Dezeen Magazine

L'Arc de Triomphe Wrapped by Christo and Jeanne-Claude

Commenter "can't wait for the Eiffel Tower to get the same treatment" as the Arc de Triomphe

In this week's comments update, readers are discussing the L'Arc de Triomphe Wrapped installation and debating other top stories.

The Arc de Triomphe monument in Paris has been covered by 25,000 square metres of silvery fabric as part of an installation by late artists Christo and Jeanne-Claude.

It fulfils the "life-long dream" of the artists, who were best known for wrapping famous buildings around the world.

"I'll wrap my garden table in it"

Commenters are divided. "Can't wait for the Eiffel Tower to get the same treatment," said Aigoual.

"I love it," continued Sim. "I am volunteering to adopt 10 square metres of the material for use in my garden. I'll wrap my garden table in it."

"I'd like to fulfil my 'life-long dream' and cover the Mona Lisa in bright red paint," replied Arhmatic. "It's true art, trust me. No worries, it's temporary, two weeks total. Will clean it all up... I am sure the long line of tourists waiting to see it would approve."

"I feel sorry for anyone who may have travelled thousands of miles on a once-in-a-lifetime holiday to Paris with the intention of seeing the sights... and ended up seeing this!" concluded Colin.

Are you impressed by the installation? Join the discussion ›

Era by ODA Architecture
ODA designs Manhattan tower that increases size as it ascends

Commenter hopes cantilevered Manhattan tower "doesn't mark a trend"

Readers aren't sold on ODA's design for a residential building that is set to be built on Manhattan's Upper West Side. The tower will increase in size as it ascends.

"Efficient for Hong Kong density, but for NYC looks so weak," said Francesco Sacconi. "Hope it doesn't mark a trend, such a nightmare."

"What would architects do if there were no structural engineers?" asked Apsco Radiales. "Lemme answer that – we would do buildings that make sense. Does that make sense?"

"Gotta love air rights when they won't sell to the developer," joked Ellis Dee.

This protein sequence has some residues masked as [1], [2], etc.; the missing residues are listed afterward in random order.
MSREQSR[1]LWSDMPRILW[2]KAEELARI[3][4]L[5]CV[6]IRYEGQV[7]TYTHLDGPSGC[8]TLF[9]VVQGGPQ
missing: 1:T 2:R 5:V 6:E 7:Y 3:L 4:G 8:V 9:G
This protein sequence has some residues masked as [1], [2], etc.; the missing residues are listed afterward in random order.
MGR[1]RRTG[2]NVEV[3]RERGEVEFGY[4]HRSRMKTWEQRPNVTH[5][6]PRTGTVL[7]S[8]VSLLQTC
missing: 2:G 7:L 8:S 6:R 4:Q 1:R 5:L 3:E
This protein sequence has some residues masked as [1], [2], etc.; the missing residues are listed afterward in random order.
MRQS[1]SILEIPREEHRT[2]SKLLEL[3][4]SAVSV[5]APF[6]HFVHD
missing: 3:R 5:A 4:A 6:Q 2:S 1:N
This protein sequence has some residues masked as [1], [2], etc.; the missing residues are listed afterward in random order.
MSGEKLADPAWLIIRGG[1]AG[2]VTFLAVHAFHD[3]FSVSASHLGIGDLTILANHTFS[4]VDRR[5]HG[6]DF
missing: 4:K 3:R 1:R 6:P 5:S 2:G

Are commenters being harsh? Join the discussion ›

A 3D image of a gondola boat
Philippe Starck envisions futuristic gondola as a "symbol for the future of Venice"

Reader dubs Philippe Starck-designed gondola a "gone-doline"

Commenters are debating Philippe Starck's design for a modern gondola, which was created as part of a program to encourage Venetian creatives to use design as a tool for innovation.

"I envision people living on rafts made from tied-together gondolas," said Richard Vahrman. "Necessary when Venice disappears underwater."

"Venice is sinking," added Nimdoorquoi. "Submarine. Gone-doline."

"If this is a future symbol of Venice, the city is in more trouble than I thought," concluded Jlocktov. "The design takes work away from gondoliers and artisans. It demonstrates no respect for Venetian heritage."

What do you think of Dream of Winter Gondola? Join the discussion ›

Side elevation of The Queen of Catford by Tsuruta Architects
Tsuruta Architects incorporates 27,000 cat faces into five homes in Catford

Commenter says The Queen of Catford is the "cat's meow"

Readers are enjoying making puns about The Queen of Catford, a housing project in south London by Tsuruta Architects featuring thousands of cat faces.

"'The brief was to be a CATalyst for the regeneration of the area'," said Steve Leo. " Nice."

"Nice work!" added GRZ. "It's the cat's meow. Other cat puns, etc."

Katya agreed: "Well done – doesn't leave me catatonic or mewling."

Are you pawing over the apartment building? Join the discussion ›

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Dezeen is the world's most commented architecture and design magazine, receiving thousands of comments each month from readers. Keep up to date on the latest discussions on our comments page.